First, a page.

I have grown many tomatoes in the last 50 years and have my favorites, like Big Beef, Monserrat, Hawaiian Pineapple, and Black Krim, but each of the last few years I have given over more space to Cuore di Bue because it is, without a doubt, the most luscious tasting tomato I have ever grown. The fruit is heavy for its size, dense with few seeds. Versatile for eating in a tomato sandwich, making a quick fresh pasta sauce, and for canning because of density and lack of many seeds. Oddly though, it starts out looking spindly and less than vigorous as a young plant. While others in the same conditions are more stout, Cuore di Bue looks almost feeble. But, when it gets planted in the ground it takes off and becomes enormous and full. So, if you grow it from seed and think it looks puny, don't give up on it. It is just the way it is. It will reward you with large amount of the best tomatoes you ever ate.
Barbara Arnoldini from PA

Cuore di Bue Tomato

5 out of 5 stars Jul 24, 2020
I am glad I tried this new to me tomato. It has grown well, shown very few problems, and has produced quite a few tomatoes. They work well in salads, soups, and cooking. I would recommend giving this a try.
Don from TN

Great tomato

4 out of 5 stars Sep 7, 2020
I really liked this tomato! It took a little while for the plant to get up to speed, but once it got tall, it produced some delicious fruit. There were some which suffered from sunburn, but perhaps not any more than other varieties. An interesting heart shaped fruit with a pointed end.
Tim Bishop from CA

My Favorite Tomato Hands Down

5 out of 5 stars Apr 30, 2021
I've grown well over 75 tomato varieties through the years trying them out for taste. The Oxheart is the one when I bit into it, I had to shout with amazement in how great it tasted! WOW! If you can imagine the most tomatoey flavored tomato and then multiply that by 100, this is Oxheart. It does take a while to get growing and the leaves are more long and sometimes look like they're wilted, but they're not, its just their nature. Late ripening, you won't be sorry for being patient with this one.
Danielle from CA

a Great Oxheart

5 out of 5 stars Sep 27, 2021
I have been growing this variety for several years and it is usually the star of the tomato patch. I start seeds in an ideal environment, heat mats, bright lights, cool temperature, but compared to other seedlings, this variety usually looks feeble. I wonder if it will ever look robust but I go through this situation every year. Once it is in the ground it catches up and surpasses other tomato plants and the fruit is luscious. So meaty, heavy for it's size and extremely flavorful for fresh eating or cooking. Some grow to enormous size and make the best BLT sandwiches on earth. Plants grow large and need strong cages and are very productive. If I was forced to grow only one variety of tomato, this would be the one.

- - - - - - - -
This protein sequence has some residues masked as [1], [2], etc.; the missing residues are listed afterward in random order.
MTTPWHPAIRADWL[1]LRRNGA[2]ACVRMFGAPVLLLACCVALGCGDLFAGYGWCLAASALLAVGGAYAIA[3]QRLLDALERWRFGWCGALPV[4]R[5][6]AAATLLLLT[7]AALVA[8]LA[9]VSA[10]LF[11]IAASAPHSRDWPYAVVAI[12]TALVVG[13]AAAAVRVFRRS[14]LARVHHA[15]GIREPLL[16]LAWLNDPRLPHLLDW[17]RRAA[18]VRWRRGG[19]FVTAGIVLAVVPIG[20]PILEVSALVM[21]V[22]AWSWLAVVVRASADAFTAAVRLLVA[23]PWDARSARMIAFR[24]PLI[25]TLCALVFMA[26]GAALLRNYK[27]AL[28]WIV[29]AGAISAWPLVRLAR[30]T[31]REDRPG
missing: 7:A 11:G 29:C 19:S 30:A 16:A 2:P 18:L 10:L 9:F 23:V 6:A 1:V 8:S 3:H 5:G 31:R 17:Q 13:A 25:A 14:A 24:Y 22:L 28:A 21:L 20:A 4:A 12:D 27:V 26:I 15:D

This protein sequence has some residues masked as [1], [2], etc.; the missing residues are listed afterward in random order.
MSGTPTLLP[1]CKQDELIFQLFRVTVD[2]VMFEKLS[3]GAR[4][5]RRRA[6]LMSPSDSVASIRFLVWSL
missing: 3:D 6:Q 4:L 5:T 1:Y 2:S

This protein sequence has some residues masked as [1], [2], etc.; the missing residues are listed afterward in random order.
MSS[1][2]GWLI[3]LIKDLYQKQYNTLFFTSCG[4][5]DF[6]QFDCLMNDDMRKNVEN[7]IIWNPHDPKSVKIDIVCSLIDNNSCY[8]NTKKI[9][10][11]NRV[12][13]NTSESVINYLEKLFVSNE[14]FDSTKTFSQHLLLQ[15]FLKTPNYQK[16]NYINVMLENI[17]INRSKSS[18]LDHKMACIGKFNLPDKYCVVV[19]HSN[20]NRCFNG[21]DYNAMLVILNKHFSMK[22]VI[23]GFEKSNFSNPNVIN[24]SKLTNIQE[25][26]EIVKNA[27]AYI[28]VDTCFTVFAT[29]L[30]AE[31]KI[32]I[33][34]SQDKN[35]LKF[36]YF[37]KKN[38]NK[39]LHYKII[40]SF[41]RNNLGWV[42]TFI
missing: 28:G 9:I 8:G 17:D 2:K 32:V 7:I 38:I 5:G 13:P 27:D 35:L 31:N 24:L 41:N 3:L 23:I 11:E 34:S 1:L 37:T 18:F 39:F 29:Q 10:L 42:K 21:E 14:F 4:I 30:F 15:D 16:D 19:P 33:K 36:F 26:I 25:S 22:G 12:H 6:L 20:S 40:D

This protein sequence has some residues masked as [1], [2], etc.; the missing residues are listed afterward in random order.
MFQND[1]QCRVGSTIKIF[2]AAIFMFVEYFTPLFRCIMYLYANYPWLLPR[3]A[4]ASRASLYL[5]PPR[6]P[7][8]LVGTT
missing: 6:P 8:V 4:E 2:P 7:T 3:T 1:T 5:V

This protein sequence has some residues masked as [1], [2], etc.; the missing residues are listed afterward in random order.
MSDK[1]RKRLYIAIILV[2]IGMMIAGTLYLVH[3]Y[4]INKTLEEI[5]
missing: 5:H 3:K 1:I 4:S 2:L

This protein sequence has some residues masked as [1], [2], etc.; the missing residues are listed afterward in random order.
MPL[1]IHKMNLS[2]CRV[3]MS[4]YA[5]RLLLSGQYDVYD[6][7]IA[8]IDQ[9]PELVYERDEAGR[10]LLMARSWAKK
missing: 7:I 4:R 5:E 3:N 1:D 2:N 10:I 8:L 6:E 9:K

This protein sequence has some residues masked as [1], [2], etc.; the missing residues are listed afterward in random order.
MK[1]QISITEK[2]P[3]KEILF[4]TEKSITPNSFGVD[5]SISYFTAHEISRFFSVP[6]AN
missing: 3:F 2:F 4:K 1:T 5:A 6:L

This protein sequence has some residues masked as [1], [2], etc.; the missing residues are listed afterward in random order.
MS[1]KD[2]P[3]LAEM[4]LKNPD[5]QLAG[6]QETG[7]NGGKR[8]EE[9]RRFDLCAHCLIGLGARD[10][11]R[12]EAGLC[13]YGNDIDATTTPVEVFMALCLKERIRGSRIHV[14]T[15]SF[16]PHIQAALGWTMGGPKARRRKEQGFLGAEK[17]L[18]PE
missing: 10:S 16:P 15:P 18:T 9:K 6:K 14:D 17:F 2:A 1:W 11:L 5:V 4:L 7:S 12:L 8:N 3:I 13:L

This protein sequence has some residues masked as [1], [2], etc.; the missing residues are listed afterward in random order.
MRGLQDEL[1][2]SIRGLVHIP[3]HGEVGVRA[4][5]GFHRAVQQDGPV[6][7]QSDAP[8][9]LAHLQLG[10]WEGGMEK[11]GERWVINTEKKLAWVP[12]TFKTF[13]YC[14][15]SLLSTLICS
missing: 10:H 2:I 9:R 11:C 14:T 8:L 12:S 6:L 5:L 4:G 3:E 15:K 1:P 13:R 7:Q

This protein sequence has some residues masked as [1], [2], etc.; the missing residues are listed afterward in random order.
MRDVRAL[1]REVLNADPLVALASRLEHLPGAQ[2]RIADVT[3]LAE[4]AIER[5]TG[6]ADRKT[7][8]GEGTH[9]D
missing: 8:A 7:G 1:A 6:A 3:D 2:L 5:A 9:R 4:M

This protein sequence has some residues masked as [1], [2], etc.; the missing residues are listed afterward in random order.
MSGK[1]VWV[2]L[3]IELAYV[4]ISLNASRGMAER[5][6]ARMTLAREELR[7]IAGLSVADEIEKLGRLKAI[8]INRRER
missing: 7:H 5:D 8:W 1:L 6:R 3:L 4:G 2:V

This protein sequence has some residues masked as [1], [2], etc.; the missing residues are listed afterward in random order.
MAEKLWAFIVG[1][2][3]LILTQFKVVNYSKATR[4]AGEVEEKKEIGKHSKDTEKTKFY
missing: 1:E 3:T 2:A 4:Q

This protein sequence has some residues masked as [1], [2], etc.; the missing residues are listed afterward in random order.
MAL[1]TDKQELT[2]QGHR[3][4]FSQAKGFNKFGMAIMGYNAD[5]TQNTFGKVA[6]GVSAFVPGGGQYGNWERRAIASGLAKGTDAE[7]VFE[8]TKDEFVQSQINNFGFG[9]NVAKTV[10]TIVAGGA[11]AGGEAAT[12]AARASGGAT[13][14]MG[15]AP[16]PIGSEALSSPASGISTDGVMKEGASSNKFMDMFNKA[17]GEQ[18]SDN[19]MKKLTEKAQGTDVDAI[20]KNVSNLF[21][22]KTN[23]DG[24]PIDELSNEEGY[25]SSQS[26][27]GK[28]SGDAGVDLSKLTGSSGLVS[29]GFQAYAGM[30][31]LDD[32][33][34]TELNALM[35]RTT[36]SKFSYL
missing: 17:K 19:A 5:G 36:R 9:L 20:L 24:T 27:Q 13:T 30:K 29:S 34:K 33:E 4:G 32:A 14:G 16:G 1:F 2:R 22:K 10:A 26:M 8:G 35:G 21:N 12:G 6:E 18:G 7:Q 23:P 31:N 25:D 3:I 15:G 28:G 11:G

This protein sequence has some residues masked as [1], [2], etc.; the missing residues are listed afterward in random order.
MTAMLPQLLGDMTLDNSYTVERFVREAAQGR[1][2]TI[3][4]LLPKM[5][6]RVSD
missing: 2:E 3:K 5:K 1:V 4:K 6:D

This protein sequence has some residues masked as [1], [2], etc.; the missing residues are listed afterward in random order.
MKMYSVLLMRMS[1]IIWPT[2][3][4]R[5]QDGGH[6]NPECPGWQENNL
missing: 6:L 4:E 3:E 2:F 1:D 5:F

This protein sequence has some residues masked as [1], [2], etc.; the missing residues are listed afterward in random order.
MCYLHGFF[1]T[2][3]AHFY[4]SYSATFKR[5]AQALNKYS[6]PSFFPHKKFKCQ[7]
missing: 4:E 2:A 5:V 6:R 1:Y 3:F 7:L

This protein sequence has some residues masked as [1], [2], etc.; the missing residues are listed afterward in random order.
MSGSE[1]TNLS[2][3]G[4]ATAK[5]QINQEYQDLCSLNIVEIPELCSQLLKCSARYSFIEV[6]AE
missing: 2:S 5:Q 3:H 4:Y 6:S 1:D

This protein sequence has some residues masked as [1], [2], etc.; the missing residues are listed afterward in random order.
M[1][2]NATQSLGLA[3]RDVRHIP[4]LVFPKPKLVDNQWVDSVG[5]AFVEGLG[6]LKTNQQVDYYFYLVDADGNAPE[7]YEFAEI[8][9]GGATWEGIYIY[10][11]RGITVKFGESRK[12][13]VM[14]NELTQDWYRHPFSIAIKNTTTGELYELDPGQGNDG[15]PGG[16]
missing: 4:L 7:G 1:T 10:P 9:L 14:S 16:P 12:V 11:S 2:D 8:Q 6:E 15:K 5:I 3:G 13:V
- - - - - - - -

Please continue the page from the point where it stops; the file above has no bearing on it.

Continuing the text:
Barbara from PA


5 out of 5 stars Oct 23, 2021
This is a fabulous, big, meaty, sweet paste tomato that also made very good eating. I liked it better than romas for sauces. The plant takes up a large space. I think I should have fed it more generously, because the tomato size decreased as the season went on.
Ann from CO


4 out of 5 stars Oct 27, 2021
I'm really torn about how to rate this one. None of the ones I tried to winter-sow in milk jugs came up. I sowed a few more in the spring, ending up with only one plant that survived. It has a wispy look that makes it look like it's half dead although that seems to be normal for the variety. I accidentally planted it in a smaller grow bag than I had intended so it didn't have as much room to grow as it should have. There were a lot of flowers, It's the end of October and the plant is still alive and flowering, but I only ended up with two tomatoes. Those two tomatoes however were extremely large, few seeds, and tasted great. Flavor wise this was a definite stand out. I will be growing these again next year.
Angela from NC
Owner Response: Hi Angela, We recommend starting tomato seeds indoors because they require warm soil to germinate and thrive. We sure hope you will try these again.